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Title: Laughing to excess : Gothic fiction and the pathologisation of laughter in late Victorian Britain
Author: Bartlett, Mackenzie Amie
ISNI:       0000 0004 2705 7955
Awarding Body: Birkbeck (University of London)
Current Institution: Birkbeck (University of London)
Date of Award: 2009
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This thesis places late Victorian medical, biological, and psychological studies of laughter alongside classic examples ofjin-de-siecle gothic fiction in order to consider the discursive links between laughter and pathology. Through an investigation of scientific and pseudoscientific texts that discuss laughter's physicality, as well as its psychological effects, spiritualistic properties, and sound qualities, I suggest that laughter occupied an important and hitherto unexamined role in the cultural history of late Victorian Britain. Stratified into normal and inappropriate forms of expression by a host of medical doctors and social theorists, excessive laughter was systematically pathologised as a physiognomic defect, a sign of atavism and criminality, a symptom of hysteria, and a pathogenic form of contagion. By studying the late Victorian fascination with the pathological side of laughter rather than its traditional comedic associations, my thesis offers new ways of approaching popular gothic texts including H. Rider Haggard's She (1886), H. G. Wells's The Island of Doctor Moreau (1896) and The Invisible Man (1897), and Bram Stoker's Dracula (1897), as well as lesser-known novels and short stories by Richard Marsh, Rudyard Kipling, and Arthur Conan Doyle. I suggest that moments of laughter in these stories - whether they be hysterical, degenerate, animalistic, disembodied, or monstrous - should be read as textual focal points for complex engagements with a variety of scientific, social, and cultural issues that came to define the late Victorian era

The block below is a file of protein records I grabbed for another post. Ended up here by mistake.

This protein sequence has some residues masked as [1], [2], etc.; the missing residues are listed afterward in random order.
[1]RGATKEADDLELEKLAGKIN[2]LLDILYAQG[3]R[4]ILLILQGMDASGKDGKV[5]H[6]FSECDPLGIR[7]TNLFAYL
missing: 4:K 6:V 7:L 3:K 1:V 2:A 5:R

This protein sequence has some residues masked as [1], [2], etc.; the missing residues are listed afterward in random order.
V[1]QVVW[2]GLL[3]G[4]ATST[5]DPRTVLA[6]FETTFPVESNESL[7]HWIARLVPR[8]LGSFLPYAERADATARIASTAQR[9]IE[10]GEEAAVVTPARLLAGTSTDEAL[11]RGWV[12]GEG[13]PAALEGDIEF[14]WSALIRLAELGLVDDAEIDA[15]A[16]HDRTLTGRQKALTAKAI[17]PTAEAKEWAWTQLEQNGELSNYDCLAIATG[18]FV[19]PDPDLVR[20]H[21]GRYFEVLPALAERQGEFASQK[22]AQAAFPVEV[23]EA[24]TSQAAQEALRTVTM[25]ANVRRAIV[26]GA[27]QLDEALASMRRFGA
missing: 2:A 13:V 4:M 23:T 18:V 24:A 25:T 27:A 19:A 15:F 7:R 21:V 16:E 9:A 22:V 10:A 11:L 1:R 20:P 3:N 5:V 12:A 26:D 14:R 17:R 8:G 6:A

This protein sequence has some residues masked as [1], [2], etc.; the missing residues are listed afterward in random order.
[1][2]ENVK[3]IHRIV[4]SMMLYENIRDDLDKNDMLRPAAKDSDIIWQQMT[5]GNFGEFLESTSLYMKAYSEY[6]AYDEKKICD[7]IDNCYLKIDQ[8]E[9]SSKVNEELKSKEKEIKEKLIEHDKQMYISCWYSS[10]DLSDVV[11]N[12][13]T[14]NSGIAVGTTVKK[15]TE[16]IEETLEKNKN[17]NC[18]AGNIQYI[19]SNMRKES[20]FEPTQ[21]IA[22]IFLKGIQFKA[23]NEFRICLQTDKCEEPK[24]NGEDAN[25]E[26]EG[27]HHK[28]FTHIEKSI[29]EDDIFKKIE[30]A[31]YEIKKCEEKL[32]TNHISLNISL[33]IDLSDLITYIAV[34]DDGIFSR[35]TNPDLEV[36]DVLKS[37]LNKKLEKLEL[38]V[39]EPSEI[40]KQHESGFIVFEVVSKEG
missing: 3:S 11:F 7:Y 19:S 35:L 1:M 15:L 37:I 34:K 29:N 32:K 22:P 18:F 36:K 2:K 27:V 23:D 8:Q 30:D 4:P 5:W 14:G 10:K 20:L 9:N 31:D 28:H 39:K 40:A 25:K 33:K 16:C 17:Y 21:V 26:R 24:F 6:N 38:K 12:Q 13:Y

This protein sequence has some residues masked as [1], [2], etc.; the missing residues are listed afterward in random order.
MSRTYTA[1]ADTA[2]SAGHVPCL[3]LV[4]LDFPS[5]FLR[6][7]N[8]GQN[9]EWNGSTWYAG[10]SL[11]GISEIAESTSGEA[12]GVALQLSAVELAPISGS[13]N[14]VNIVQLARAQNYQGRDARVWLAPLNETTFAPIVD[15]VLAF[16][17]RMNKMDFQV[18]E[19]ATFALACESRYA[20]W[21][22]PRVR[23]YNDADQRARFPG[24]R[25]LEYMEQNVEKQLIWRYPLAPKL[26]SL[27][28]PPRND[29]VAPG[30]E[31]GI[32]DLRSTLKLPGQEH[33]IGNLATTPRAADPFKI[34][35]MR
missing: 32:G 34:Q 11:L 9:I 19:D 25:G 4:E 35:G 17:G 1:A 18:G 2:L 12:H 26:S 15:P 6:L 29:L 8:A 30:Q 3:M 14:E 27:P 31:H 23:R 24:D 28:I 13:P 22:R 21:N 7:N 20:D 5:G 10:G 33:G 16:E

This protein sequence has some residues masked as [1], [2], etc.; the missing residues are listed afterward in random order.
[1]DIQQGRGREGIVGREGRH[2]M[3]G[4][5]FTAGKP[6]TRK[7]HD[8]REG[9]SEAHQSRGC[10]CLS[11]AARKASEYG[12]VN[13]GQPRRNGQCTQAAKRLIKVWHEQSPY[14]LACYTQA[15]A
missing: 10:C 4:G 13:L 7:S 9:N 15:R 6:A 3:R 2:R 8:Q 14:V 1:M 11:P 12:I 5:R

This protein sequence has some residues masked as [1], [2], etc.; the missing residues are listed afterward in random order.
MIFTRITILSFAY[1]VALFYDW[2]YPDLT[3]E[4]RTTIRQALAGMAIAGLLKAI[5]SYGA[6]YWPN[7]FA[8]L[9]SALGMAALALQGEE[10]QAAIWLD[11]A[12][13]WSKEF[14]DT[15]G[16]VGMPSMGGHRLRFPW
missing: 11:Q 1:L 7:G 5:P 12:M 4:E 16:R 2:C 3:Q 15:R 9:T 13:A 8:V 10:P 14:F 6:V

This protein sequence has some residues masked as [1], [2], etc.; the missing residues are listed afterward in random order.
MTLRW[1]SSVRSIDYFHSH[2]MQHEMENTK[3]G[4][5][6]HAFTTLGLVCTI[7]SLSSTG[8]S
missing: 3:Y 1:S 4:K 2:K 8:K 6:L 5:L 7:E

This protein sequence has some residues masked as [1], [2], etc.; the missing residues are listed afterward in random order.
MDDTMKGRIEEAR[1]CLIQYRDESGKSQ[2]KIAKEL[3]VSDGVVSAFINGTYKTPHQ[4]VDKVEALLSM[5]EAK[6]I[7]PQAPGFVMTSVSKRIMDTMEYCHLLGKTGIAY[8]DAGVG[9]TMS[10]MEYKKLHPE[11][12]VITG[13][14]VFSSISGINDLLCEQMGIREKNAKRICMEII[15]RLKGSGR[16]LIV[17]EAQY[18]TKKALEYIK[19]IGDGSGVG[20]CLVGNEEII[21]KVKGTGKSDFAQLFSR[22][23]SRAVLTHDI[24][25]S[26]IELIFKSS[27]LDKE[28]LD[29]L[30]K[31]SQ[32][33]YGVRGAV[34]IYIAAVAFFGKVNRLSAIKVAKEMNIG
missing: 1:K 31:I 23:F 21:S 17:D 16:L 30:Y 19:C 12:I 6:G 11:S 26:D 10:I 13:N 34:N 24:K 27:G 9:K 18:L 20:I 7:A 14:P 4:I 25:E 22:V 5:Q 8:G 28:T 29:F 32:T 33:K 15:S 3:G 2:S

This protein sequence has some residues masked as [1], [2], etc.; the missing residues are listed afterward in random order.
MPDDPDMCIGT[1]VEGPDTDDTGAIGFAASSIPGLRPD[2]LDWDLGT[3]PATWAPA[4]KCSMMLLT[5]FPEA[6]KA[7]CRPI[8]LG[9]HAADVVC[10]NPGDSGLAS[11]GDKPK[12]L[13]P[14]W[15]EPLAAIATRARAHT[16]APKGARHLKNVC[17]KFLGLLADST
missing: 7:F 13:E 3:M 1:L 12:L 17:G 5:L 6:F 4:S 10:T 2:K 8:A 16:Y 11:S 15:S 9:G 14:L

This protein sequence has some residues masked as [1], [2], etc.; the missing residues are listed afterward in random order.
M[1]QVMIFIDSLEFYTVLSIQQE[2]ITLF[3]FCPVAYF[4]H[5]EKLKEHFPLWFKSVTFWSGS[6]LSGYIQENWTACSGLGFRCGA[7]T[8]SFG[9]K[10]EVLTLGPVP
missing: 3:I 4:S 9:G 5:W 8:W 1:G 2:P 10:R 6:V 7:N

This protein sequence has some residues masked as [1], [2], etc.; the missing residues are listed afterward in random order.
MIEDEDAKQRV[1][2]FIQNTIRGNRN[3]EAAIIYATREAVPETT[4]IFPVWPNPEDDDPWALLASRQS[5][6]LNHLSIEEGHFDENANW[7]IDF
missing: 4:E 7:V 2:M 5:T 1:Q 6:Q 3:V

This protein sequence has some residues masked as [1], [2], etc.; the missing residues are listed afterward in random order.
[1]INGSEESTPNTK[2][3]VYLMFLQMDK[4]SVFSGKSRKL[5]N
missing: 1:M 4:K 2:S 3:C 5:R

Supervisor: Not available Sponsor: Not available
Qualification Name: Thesis (Ph.D.) Qualification Level: Doctoral
EThOS ID:  DOI: Not available